August 2014

Five major journals to include sex in studies!

Melina Kibbe, MD  reported in a new study that surgical researchers rarely use female animals or cells in the published studies—despite a huge body of evidence showing that sex differences can play a critical role in medical research.  “Women make up half the population, but in surgical literature, 80 percent of the studies only include males,” said Kibbe.  Published Aug. 28 in the journal Surgery, the study follows a “60 Minutes” segment aired in February that featured Dr.

Monqiue Hinchcliff, MD, MS, Oncofertility Consortium Conference Speaker

load_imageDr. Monique Hinchcliff is the Associate Clinical Director and the Director of Translational Research for the Northwestern Scleroderma Program.  Her research interests include the use of high-throughput, unbiased, approaches to define clinically relevant molecular subsets of systemic sclerosis/scleroderma.  Since 2008, she has led the effort to establish and maintain a state-of-the-art systemic sclerosis patient registry and biorepository that now includes >650 patients with systemic sclerosis. Dr.

Illinois Medicaid to Provide Increased Access to Contraception.

Medicaid patients in Illinois (our home state!) could gain increased access to contraception under policy changes proposed August 18 by the Department of Healthcare and Family Services, according to the Chicago Tribune.  Health care providers would receive more money for providing vasectomies to men and birth control to women under the proposal, which also includes a possible new referral requirement for Roman Catholic providers and others that object to contraception.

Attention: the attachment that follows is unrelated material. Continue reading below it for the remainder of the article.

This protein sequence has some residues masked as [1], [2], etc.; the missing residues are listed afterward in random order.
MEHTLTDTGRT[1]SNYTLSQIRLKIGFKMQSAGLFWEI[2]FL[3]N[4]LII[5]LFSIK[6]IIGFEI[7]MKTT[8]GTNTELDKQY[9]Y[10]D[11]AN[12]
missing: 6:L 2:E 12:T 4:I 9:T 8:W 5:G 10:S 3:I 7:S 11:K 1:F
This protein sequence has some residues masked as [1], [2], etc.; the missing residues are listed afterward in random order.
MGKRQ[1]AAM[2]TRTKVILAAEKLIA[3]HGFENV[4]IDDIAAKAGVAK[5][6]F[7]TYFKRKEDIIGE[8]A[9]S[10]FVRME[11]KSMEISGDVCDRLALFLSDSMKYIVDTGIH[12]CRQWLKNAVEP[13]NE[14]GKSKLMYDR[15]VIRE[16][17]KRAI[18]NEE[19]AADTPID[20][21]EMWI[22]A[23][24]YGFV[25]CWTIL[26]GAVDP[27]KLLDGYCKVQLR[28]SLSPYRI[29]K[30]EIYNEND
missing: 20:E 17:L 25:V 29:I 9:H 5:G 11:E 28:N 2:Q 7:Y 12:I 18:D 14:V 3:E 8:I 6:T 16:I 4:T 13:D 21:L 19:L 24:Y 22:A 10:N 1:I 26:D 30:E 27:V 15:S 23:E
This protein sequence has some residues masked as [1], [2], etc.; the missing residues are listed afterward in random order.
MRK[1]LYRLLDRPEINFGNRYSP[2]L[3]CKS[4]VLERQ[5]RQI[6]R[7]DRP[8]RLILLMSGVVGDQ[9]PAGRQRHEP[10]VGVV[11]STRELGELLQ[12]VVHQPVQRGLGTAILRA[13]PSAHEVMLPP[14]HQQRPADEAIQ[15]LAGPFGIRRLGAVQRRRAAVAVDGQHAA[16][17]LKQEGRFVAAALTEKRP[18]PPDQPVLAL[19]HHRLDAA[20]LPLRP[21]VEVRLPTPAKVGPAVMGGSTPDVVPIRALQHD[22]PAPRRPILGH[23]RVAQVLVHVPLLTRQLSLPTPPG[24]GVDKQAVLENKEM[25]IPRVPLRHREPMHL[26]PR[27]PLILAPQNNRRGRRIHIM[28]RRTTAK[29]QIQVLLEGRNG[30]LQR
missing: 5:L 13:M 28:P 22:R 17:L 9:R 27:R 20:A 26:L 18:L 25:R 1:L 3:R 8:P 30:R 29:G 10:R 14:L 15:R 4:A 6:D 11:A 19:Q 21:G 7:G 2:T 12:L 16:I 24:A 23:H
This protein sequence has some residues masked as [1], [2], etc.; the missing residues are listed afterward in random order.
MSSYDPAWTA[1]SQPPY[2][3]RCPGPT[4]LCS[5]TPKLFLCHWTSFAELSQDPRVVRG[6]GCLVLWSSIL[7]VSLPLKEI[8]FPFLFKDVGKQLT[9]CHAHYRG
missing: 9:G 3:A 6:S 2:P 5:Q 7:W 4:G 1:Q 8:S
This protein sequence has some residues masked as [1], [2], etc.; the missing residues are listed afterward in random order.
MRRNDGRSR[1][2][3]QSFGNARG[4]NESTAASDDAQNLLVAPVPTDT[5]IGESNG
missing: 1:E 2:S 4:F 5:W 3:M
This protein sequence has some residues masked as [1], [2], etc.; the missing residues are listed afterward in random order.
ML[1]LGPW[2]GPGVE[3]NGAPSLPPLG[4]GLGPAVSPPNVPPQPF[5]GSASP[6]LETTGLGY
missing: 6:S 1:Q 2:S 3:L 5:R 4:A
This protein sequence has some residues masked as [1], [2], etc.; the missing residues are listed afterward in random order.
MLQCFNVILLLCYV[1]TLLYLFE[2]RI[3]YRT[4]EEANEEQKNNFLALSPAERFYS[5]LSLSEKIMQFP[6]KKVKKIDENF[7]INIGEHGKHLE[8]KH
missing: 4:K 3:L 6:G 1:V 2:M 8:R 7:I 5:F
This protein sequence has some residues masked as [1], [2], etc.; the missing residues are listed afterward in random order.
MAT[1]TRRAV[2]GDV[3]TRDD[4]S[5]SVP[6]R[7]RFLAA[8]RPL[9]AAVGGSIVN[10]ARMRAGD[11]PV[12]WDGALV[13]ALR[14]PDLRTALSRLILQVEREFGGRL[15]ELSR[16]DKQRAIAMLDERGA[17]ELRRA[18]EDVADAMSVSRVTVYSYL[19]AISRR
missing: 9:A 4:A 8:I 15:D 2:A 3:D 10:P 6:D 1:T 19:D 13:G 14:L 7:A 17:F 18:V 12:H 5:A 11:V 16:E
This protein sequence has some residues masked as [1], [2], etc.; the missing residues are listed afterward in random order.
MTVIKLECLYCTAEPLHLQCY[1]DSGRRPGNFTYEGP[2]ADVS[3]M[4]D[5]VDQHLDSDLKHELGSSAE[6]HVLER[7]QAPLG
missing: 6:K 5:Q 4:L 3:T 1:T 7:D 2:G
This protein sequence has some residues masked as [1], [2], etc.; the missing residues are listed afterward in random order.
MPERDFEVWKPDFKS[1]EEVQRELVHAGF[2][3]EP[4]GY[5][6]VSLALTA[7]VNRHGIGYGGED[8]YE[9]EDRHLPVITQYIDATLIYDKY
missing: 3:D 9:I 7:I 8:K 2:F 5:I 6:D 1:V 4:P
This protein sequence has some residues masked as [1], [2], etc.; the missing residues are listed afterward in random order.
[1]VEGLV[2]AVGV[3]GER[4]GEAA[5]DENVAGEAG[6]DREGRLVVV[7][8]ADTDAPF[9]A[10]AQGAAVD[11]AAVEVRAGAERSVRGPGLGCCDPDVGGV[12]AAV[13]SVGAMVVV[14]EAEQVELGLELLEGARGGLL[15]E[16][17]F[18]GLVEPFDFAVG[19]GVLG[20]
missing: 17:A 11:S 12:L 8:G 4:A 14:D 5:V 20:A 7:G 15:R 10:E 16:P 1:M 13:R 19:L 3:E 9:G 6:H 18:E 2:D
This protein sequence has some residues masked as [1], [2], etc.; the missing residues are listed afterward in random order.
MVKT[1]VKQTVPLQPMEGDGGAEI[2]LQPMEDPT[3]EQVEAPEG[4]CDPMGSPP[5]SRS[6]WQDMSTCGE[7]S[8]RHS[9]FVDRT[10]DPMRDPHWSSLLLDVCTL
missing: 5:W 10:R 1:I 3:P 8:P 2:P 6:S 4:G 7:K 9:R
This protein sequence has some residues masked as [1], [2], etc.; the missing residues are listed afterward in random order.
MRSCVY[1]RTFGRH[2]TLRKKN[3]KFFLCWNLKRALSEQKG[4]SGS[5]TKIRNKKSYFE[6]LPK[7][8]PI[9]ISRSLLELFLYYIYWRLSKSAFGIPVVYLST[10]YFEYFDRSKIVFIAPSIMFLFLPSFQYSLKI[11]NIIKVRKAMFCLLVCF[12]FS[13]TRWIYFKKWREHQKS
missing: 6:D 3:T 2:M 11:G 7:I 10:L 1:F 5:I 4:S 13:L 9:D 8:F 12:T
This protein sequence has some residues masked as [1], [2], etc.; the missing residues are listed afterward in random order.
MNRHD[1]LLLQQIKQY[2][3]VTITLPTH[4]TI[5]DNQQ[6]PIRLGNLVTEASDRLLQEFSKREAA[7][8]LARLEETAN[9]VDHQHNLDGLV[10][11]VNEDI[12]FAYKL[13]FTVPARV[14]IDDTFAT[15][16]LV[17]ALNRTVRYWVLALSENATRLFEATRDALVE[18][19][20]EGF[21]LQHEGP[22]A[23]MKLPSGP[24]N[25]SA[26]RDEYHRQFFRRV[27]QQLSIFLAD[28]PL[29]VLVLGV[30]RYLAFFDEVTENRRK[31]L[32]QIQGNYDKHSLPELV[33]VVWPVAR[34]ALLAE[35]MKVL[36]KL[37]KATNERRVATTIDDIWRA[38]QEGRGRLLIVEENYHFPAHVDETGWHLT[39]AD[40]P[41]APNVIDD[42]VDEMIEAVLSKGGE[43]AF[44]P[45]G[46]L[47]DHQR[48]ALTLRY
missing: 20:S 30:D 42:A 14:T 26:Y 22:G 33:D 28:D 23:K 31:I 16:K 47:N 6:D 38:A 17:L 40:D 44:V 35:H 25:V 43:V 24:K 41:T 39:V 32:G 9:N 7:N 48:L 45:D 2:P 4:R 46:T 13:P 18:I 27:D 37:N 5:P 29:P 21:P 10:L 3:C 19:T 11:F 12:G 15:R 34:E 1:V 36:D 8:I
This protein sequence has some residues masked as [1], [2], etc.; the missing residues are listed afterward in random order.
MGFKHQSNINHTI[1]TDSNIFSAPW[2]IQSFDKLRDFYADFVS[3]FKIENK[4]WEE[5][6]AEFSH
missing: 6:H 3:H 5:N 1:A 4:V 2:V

Repercussions of Abortion Clinic Restrictions in Texas

It’s been over a year since the controversial Texas law (House Bill 2) leading to abortion clinic restrictions passed, and the repercussions are starting to be felt throughout the state. The law, which was passed on July 18, 2013, created several new requirements, which abortion clinics need to meet to remain in operation. One requirement, which came into effect November 2013, called for clinic doctors to have admitting privileges at a hospital within a certain radius of the clinic.

Women’s Shoes: The Good, the Bad, the Ugly

Podiatrists call stiletto’s “shoe-icide”.  They can lead to sprained ankles, a permanent “pump bump” on the heel, deformity, chronic pain and even hairline fractures.   Certain ballet flats can also cause serious problems.  To learn more about the potential health problems and solutions that allow you to stay fashionable, visit this Web MD Slide Show.  You can also view our Women’s Health Research Institute

The Impact of Sex Differences in Musculoskeletal Medicine

Musculoskeletal health is one of the areas of medicine in which differences between males and females are most striking.   Although males have a higher incidence of traumatic injuries, females are disproportionately disabled by musculoskeletal conditions such as adolescent spinal deformities, ACL injuries, osteoarthritis, and osteoporotic fragility fractures. Therapeutic modalities have been based on studies of male populations or young adult male animals, or the studies do not specify the sex of the population. Understanding of these conditions as they occur throughout the human life span thus has been limited with respect to sex.

The ALS Ice Bucket Challenge

Amyotrophic lateral sclerosis (ALS), more commonly referred to as Lou Gehrig’s Disease, is a neurodegenerative disease that affects the function of nerves and muscles in the body–and it has been getting a lot of attention lately. ALS is the “progressive degeneration of the motor neurons,” and when the motor neurons die, the “ability of the brain to initiate and control muscle movement is lost,” which eventually leads to paralysis and death. ALS  is 20% more common in men than women, but as one’s age increases, the incidence of ALS equalizes between the sexes.